Reading proves difficult, but can be rewarding

I love books.

When I was younger I used to read all the time. Now that I’m in college, I don’t read nearly as much as I used to, but I still enjoy it.

At first some might object to this experience. Most books don’t have pictures, and they take a long time to read.

The primary difference between a book and a movie is that a movie requires great acting, great direction, great cinematography, great writing and great casting in order to be an enjoyable experience. The only thing a book needs is great writing. Your imagination fills in the rest.

This is also why the phrase “the book was better than the movie” is so common. When you read a book everything is exactly the way you want it in your head. Different people want different things, so a movie can bring quite mixed reactions from people, whereas a book, if well written, can be enjoyed by quite a few people, because each person will end up with a different experience depending on their imagination.

I never have time to read anymore. Well, that’s not true. I have plenty of time to read, I just don’t. I’m either watching TV, playing video games or listening to music.

Yes, even though I explained to you why reading a book is better than watching TV, I still usually end up watching TV instead of reading.

The real difference is laziness. Despite all the things that have to be right for a movie or TV show to be a great experience, that is all work that has to be done by someone else. All you have to do is turn on the TV and then oftentimes turn your brain off.

A book requires your mind to be constantly engaged. You are given the sole responsibility of creating the world. If the author is a good writer, then it is easier to picture in your mind, but you still must use your brain to create the world, to create what the characters look and sound like.

That’s why I most often watch TV instead of reading a book. It’s easy to watch TV, it can be work to read a book. The difficulty of reading a book can also vary depending on whether or not it is fiction or non-fiction.

In a fictional story the author creates a world for you and then lets you see it.

With non-fiction, you are given information, and your brain must be even more active in order to understand the raw data that is being entered into your brain.

Then, there are audiobooks —  what I like to think of as the bridge between books and movies. Now, instead of doing the work of attempting to process words on a page and translate that into the intended story, you can sit back and let someone else do that work for you.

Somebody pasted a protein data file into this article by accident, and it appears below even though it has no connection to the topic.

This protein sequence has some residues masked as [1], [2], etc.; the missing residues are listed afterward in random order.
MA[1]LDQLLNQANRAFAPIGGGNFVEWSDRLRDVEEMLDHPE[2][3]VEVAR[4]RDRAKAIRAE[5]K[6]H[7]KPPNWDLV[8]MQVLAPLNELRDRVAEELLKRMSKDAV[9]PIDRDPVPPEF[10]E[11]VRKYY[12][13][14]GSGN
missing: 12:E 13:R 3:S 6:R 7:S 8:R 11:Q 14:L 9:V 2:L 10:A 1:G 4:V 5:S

I tend to feel that audiobooks can be too much work for me as well, as they still require concentration. Also with an audiobook, you can’t instantly jump back three pages or chapters if you missed something. You can skip through chapters, but then you have to fast forward through them to find a specific place.

This is by no means a sermon on the superiority of books, but simply a statement of regret about the fact that I don’t read more books. (I say as I prepare to watch Flash vs. Arrow.)

Of course the hard part is finding a good book. This is why I often pick books that have been made into movies, I figure if they were enough to inspire a film being made out of them, they must be fairly decent.

The last series of books I read for fun was the Game of Thrones series, which I ended up reading around the time the 4th season was on the air.

Many times when there is a film or TV show based on a book or series of books, I try to read the book first. On something which is becoming increasingly difficult to do, as it seems more and more movies are based on books.

While it may be true that I don’t read as many books as I’d like to, every time I do read a new book, it always makes me wish I read more.

Mike Rauser is a staff writer for The Dakota Student. He can be reached at [email protected].